Don Strom | Executive Producer & Managing Partner Salt Productions

One of the biggest risks I’ve ever taken proved to be the most life-changing and worthwhile. I grew up in a suburb of Omaha, NE in the late 90’s where you could start working at age 14. It became clear to me that if I wanted something, I was going to have to jump into the workforce and pay for it myself. I graduated from high school at 17, enrolled in EMS training, and by 18 was one of the youngest firefighters in my local department. A year later, a friend contacted me about joining a 3-month European tour with a performing arts company he worked for in Southern California. I would be helping with the technical aspects of the shows, something I was familiar with having worked in the theatre department during high school. It seemed a little crazy – I had a great job, paid my bills on my own, had a promising career ahead of me…but also, I was still in the closet, trying to figure out who I was emotionally. What would happen if I left my comfort zone and took this leap? Turns out, amazing things would happen, it was the best decision of my life. I have now had a fun, crazy, exciting career in the entertainment industry, and taking that leap set the stage for everything I’ve done since. Read more>>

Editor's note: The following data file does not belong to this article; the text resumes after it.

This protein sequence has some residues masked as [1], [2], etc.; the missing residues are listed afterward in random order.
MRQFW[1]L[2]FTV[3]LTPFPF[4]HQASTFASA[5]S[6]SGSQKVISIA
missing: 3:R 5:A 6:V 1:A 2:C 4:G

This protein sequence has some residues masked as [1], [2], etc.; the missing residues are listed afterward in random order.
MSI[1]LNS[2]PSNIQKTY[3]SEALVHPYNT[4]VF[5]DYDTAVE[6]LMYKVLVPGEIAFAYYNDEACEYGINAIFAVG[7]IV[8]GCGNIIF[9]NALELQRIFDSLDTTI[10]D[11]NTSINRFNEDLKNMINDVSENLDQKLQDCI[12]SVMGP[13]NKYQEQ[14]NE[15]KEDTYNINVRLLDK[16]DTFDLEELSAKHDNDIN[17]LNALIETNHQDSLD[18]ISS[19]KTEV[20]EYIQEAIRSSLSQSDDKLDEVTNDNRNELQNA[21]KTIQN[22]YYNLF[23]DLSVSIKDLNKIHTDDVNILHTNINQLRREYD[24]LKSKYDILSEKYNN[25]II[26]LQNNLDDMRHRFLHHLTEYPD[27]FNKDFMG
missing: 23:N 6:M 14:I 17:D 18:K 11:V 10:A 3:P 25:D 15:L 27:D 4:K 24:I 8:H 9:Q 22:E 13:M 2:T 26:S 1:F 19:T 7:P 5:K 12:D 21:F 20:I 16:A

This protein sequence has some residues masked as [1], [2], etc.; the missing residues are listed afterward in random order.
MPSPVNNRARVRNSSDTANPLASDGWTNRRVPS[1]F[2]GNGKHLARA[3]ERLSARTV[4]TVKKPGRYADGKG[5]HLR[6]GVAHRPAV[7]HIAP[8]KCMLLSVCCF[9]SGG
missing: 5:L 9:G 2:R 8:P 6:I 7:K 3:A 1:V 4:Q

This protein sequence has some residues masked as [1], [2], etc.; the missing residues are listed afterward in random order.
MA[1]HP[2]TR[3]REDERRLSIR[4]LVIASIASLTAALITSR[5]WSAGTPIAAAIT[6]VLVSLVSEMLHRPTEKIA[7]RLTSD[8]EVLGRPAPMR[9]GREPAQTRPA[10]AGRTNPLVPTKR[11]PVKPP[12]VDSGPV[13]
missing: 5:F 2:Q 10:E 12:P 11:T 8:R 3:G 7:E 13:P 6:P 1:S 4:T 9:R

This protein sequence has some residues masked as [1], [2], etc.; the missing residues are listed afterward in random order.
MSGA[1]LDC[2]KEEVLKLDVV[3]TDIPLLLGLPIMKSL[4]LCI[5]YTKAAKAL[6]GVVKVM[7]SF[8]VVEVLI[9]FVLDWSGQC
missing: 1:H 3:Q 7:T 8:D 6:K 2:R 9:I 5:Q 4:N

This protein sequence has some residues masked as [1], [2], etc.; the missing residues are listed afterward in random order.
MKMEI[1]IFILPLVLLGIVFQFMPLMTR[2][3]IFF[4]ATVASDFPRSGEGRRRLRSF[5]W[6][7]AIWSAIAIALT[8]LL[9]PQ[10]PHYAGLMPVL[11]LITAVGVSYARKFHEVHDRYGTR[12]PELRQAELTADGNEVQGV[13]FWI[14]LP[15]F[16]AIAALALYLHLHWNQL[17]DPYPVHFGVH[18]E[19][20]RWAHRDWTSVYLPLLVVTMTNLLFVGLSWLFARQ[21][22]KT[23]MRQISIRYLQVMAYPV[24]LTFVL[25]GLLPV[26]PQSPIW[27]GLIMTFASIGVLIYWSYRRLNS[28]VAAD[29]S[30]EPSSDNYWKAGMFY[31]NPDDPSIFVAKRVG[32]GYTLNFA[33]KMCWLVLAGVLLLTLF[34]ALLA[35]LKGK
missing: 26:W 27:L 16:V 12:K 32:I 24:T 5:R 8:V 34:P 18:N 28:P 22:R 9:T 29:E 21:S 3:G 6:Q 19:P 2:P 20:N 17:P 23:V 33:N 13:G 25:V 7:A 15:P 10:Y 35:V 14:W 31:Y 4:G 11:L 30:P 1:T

Jenna Brister | Screenwriter & Storyteller